We have already seen 28 SPAC IPOs in the first week of 2021, with several times that many already poised to go public over the rest of January and the rest of Q1, and even more preparing and/or poised to launch later in the year. There are also currently 260+ (and that number is growing) SPACs in their investment periods, actively seeking merger partners. So where does that leave us, from an insurance perspective?
- SPAC teams preparing to launch their IPOs need to be accurately forecasting insurance costs, liaising with the insurance markets as early as possible in their process (optimally, by the time of the filing of their confidential S-1), accessing all potential insurance markets, differentiating themselves during the underwriting process, evaluating all potential insurance approaches, and selecting an insurance program that fits their needs.
- Post-IPO SPAC teams should mind their existing insurance requirements and limitations as they seek reverse merger partners, but also the potential value of insurance due diligence services, representations and warranties insurance and other insurance-related tools to help optimize management of the risk inherent in the de-SPAC transaction.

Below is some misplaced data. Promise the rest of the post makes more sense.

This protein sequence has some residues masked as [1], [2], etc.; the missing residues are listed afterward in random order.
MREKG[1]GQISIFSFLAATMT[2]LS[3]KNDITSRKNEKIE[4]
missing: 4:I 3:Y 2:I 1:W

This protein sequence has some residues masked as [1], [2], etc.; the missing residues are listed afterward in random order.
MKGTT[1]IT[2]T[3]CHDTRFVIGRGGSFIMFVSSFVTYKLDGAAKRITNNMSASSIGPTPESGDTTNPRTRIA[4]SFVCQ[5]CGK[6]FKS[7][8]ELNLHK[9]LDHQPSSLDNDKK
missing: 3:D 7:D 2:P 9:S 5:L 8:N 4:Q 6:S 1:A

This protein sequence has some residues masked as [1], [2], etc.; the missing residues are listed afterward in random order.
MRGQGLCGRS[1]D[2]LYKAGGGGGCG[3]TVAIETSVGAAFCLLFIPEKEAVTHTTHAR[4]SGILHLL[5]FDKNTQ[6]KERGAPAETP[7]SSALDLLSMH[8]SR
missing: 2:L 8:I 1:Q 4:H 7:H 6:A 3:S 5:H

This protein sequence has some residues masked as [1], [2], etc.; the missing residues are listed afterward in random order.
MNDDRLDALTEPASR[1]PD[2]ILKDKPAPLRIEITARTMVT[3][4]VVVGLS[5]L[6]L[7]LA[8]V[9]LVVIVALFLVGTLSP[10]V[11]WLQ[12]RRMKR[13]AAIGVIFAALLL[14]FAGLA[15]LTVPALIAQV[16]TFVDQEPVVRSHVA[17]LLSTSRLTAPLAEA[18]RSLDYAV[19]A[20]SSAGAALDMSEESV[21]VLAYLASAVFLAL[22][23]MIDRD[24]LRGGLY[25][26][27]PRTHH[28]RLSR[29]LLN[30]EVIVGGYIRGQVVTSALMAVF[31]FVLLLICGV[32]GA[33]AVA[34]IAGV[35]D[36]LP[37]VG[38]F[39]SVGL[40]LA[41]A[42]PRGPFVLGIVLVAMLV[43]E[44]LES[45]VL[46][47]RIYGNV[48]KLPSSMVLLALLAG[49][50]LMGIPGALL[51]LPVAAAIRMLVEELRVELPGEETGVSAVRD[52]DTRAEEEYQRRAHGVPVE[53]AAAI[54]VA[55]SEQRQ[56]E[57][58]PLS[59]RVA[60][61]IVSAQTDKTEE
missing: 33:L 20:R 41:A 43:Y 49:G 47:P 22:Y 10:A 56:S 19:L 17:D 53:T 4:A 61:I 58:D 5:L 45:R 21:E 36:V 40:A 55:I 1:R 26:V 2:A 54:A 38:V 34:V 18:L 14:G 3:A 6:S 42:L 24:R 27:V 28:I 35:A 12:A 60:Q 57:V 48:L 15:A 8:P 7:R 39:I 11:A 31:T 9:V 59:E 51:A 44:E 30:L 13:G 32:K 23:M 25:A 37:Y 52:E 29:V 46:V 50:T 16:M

- SPAC teams actively engaged in completing an announced reverse merger must comprehensively evaluate existing insurance arrangements at the SPAC and the target company, and consider (1) whether additional limits and/or different insurance solutions are advisable in advance of the reverse merger; and (2) what an appropriate post-de-SPAC operating company insurance policy program for the surviving company should entail (as to both D&O insurance, but other exposures as well).